Adidas, which has owned Reebok since 2006, announced today it is selling the company to Authentic Brands Group (ABG) for up to €2.1 billion ($2.5 billion).
The German sneaker maker revealed its formal intention to sell Reebok earlier this year, after years of struggles with the brand. When Adidas originally bought the company for $3.8 billion, it was supposed to help Adidas take on Nike in the valuable US sneaker market. While it was far from the force it had been in the 1980s, when it dominated the US market at the height of the aerobics era, the brand still had the potential for a turnaround. It never fully materialized, however.
ABG is undoubtedly hoping its approach with Reebok, which recorded €1.4 billion in sales (pdf) last year, will be different. The company, which recently filed to go public in the US, is a licensing giant that owns the intellectual property rights to brands and names including Marilyn Monroe, Forever 21, Shaq, and many more. Recently it has been buying up the brands of distressed retailers such as Eddie Bauer and Brooks Brothers.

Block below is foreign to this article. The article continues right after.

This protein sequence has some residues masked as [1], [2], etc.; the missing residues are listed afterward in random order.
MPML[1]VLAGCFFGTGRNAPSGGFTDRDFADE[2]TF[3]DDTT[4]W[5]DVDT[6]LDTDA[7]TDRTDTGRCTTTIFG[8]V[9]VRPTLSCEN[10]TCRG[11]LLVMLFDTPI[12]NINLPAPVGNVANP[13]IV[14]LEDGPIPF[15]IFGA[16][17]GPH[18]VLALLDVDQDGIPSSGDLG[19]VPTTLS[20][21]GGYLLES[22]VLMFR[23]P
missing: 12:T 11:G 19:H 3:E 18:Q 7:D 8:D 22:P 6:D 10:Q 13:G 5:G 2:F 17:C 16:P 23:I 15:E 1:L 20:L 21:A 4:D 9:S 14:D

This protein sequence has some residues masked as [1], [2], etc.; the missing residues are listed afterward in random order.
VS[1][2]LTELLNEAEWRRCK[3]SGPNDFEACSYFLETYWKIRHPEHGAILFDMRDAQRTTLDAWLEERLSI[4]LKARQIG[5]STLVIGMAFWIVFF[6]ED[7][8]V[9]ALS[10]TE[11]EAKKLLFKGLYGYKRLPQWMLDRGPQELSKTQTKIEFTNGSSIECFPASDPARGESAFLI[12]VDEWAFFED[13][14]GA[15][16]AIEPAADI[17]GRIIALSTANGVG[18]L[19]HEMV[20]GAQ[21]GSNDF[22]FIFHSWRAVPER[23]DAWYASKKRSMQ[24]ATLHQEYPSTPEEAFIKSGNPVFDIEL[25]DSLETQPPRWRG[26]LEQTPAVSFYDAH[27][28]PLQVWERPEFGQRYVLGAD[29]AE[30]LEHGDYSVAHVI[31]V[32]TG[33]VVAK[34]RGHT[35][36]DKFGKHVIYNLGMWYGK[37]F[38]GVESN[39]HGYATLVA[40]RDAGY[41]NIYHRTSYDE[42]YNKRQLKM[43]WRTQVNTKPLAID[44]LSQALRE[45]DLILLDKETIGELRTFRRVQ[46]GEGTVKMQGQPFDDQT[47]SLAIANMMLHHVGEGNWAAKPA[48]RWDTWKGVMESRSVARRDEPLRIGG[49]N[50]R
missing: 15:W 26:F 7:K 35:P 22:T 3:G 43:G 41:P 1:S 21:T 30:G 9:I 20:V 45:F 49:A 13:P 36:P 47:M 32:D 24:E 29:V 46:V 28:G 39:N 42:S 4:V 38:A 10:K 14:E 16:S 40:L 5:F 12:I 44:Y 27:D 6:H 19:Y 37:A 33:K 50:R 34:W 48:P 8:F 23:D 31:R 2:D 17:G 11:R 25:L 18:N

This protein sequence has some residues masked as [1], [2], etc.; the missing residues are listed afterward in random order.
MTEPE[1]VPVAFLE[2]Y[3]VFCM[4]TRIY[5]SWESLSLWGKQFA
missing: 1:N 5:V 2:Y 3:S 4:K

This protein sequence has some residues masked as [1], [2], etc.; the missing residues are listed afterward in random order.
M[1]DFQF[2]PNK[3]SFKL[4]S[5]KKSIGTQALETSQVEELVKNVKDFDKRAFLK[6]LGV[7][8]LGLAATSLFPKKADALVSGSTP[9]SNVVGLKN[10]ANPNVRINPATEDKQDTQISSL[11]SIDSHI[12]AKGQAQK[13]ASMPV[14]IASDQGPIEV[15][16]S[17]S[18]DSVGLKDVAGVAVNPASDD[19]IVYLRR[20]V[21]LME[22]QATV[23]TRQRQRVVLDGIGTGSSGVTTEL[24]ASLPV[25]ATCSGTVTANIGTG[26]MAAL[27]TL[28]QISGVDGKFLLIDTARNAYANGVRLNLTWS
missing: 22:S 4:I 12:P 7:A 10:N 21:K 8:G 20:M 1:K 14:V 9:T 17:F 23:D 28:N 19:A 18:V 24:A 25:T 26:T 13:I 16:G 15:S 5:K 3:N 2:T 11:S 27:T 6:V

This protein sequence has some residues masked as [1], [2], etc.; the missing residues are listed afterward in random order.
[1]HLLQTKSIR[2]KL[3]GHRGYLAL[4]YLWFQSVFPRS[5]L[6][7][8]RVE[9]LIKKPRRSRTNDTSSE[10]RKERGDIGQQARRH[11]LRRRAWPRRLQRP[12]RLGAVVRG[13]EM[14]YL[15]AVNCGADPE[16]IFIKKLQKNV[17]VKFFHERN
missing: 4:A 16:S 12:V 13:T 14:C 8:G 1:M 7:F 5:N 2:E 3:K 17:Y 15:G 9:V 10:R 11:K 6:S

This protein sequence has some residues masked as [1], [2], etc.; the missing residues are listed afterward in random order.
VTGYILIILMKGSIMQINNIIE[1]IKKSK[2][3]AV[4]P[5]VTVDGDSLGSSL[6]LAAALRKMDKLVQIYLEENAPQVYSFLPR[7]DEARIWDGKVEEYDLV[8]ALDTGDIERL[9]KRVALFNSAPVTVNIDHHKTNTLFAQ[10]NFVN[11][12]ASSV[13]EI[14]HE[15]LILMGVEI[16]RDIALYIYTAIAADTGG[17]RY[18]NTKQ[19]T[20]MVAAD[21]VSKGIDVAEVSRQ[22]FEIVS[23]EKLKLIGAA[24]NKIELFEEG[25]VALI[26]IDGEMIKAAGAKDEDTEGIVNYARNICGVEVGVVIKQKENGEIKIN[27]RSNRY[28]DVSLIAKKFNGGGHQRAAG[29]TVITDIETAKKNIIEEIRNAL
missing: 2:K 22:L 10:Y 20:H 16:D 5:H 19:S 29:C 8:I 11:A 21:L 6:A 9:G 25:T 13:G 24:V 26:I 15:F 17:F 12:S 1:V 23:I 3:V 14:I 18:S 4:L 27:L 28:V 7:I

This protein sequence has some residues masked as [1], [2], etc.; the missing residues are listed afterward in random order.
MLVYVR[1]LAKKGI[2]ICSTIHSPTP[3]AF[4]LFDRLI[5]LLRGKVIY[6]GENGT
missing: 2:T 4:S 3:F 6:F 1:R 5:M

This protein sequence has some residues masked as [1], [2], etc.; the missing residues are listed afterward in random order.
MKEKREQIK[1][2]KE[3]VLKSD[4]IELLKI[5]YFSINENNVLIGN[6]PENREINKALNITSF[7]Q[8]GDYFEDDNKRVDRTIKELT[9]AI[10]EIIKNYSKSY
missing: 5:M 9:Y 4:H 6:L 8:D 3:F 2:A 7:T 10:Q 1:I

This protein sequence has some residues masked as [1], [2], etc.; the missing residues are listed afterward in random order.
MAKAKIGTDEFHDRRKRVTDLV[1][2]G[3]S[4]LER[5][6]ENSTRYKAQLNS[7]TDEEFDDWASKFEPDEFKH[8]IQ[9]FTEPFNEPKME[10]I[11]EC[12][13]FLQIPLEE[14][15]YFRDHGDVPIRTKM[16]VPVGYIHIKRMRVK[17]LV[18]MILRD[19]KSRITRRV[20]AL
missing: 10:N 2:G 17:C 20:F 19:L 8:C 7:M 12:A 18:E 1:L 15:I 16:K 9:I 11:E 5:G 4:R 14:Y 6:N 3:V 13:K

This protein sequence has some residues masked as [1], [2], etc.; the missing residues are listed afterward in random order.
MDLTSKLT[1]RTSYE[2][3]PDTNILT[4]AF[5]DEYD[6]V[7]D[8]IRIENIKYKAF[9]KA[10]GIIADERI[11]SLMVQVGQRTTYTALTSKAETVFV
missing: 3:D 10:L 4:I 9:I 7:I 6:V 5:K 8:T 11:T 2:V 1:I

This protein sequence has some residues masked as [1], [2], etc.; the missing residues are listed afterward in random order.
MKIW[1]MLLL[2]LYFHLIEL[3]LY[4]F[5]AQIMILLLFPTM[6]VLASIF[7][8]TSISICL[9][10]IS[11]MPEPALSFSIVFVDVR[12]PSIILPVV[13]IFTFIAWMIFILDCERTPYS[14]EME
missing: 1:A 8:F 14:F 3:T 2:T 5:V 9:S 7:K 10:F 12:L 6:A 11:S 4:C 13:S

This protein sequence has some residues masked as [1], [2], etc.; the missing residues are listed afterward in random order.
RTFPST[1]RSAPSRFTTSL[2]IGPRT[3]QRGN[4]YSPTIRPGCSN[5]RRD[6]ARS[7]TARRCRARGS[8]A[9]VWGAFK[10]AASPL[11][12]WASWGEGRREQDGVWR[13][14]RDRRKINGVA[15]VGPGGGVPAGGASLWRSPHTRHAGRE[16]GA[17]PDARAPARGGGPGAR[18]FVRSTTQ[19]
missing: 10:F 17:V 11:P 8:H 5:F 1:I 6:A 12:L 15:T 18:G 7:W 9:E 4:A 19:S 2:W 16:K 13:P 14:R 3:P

ABG’s plans for Reebok
ABG offered more detail about its plans for Reebok in a press release, saying it intends to employ its “core playbook.” Typically ABG licenses its brands out to other companies that actually do the work of making and selling products. ABG collects a royalty, while retaining approval over how its brands are used and marketed.
“We don’t manage stores, inventory, or supply chains,” ABG’s CEO, Jamie Salter, said in a letter included with the company’s prospectus to go public. “We don’t manufacture anything. We are a licensing business and are purely focused on brand identity and marketing.”
ABG also noted that Reebok’s headquarters will remain in Boston and the company’s operations will continue in the US and Canada, Latin America, Asia, Europe, and Russia.
A spokesperson for Adidas said in an email that the company worked diligently for months to find the best owner for Reebok and believes it is set up for long-term success.